Anne Sofie von Otter

For the violinist, see Anne-Sophie Mutter.
Anne Sofie von Otter

Anne Sofie von Otter (2011)
Born (1955-05-09) May 9, 1955
Occupation Mezzo-soprano singer

Anne Sofie von Otter (born 9 May 1955) is a Swedish mezzo-soprano. Her repertoire encompasses lieder, operas, oratorios and also rock and pop songs.


Von Otter was born in Stockholm, Sweden. Her father was the diplomat Göran von Otter, a Swedish diplomat in Berlin during World War II.[1] She grew up in Bonn, London and Stockholm. She studied in Stockholm and at the Guildhall School of Music and Drama in London, where her teachers included Vera Rozsa.[2] She made her professional operatic début in 1983 at the Basel Opera, as Alcina in Haydn's Orlando paladino. She made her Royal Opera House, Covent Garden, début in 1985 and her La Scala debut in 1987. Her Metropolitan Opera début was in December 1988 as Cherubino.[3]

Her recording of Grieg songs won the 1993 Gramophone Record of the Year, the first time in the award's history that it had gone to a song recording. In 2001, she released her album with Elvis Costello, For the Stars,[4] for which she won an Edison Award. She is a regular recital and recording partner with Swedish pianist Bengt Forsberg.[5][6][7]

In 2006, von Otter sang the Evangelist in the premiere of Sven-David Sandström's Ordet – en passion. Other work in contemporary music has included singing the role of The Woman in Senza Sangue of Péter Eötvös.[8] In other media, she appeared in the film A Late Quartet.[9]

In 2007, she released an album of music written by composers imprisoned in the Nazi "model" ghetto of Theresienstadt concentration camp (also known as Terezin) prior to their transportation to the death camp of Auschwitz. She collaborated on this project with Christian Gerhaher (baritone) and chamber musicians. She has stated that the material has special personal meaning for her as her father had attempted unsuccessfully during the war to spread information that he had received from SS officer Kurt Gerstein about the Nazi death camps.[10]

von Otter is married to Benny Fredriksson, an actor and theatre director. The couple has two children and lives in Stockholm.[2]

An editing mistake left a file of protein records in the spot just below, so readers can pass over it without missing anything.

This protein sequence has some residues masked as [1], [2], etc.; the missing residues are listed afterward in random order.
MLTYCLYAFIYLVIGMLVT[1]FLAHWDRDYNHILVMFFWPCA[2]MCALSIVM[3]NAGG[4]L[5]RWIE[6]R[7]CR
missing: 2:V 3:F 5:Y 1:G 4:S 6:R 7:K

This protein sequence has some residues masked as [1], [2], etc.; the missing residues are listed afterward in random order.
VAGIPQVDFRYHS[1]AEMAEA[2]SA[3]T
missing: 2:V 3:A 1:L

Awards and honours


Selective charting albums

Anne Sofie von Otter, 2013

(Peak positions in Sverigetopplistan, the Swedish national record chart)

Year Album Peak positions
1993 Grieg Songs (DG) 46      
1994 Speak Low 25      
1999 Home For Christmas 16   72  
2001 For the Stars
(Anne Sofie Von Otter meets Elvis Costello)
25 59 80 33
2006 I Let The Music Speak 13   63  
(Anne Sofie Von Otter & Bengt Forsberg)
2007 Terezín / Theresienstadt
(Anne Sofie Von Otter / Bengt Forsberg)
2010 Ombre de mon amant 32      
Love Songs
(Anne Sofie von Otter / Brad Mehldau)
2013 Douce France 58      


Lieder and songs

Complete operas

Aria recordings

Oratorios, symphonies, etc

Other music


  1. Paldiel, Mordecai, Saving the Jews: Amazing Stories of Men and Women Who Defied the "Final Solution". Schreiber Publishing (ISBN 1-887563-55-5), p. 45 (2000).
  2. 1 2 Stephen Moss (2005-08-05). "Super von trouper". The Guardian. Retrieved 2016-06-22.
  3. Donal Henehan (1988-12-17). "Reviews/Music; 'Figaro' Among Towering Columns". The New York Times. Retrieved 2016-06-22.
  4. Neil Strauss (2001-05-21). "Worlds of Mezzo and Pop Star Meet Somewhere In Between; Anne Sofie von Otter: Fresh Start". The New York Times. Retrieved 2016-06-22.
  5. Anthony Tommasini (1998-05-09). "Music Review: Von Otter, From Lieder to Blues". The New York Times. Retrieved 2016-06-22.
  6. Anthony Tommasini (2005-04-19). "Vibrant Singing at the Nice Price". The New York Times. Retrieved 2016-06-22.
  7. Steve Smith (2009-05-04). "Resilience of the Human Spirit, in Song". The New York Times. Retrieved 2016-06-22.
  8. Anthony Tommasini (2015-05-10). "Review: A Peter Eotvos Premiere and Schubert at the New York Philharmonic". The New York Times. Retrieved 2016-06-22.
  9. Stephen Holden (2012-11-01). "The Strings Play On; The Bonds Tear Apart". The New York Times. Retrieved 2016-06-22.
  10. David Bartal (2007-09-17). "A different aria". Forward. Retrieved 2016-06-22.
  11. Fiona Maddocks (2013-11-09). "Various: Douce France – review". The Observer. Retrieved 2016-06-22.
  12. Anne Midgette (2005-01-16). "Classical Recordings: Anne Sofie von Otter Sinks Her Teeth Into the Baroque". The New York Times. Retrieved 2016-06-22.
  13. John Fordham (2010-11-18). "Brad Mehldau/Anne Sofie von Otter: Love Songs – review". The Guardian. Retrieved 2016-06-22.

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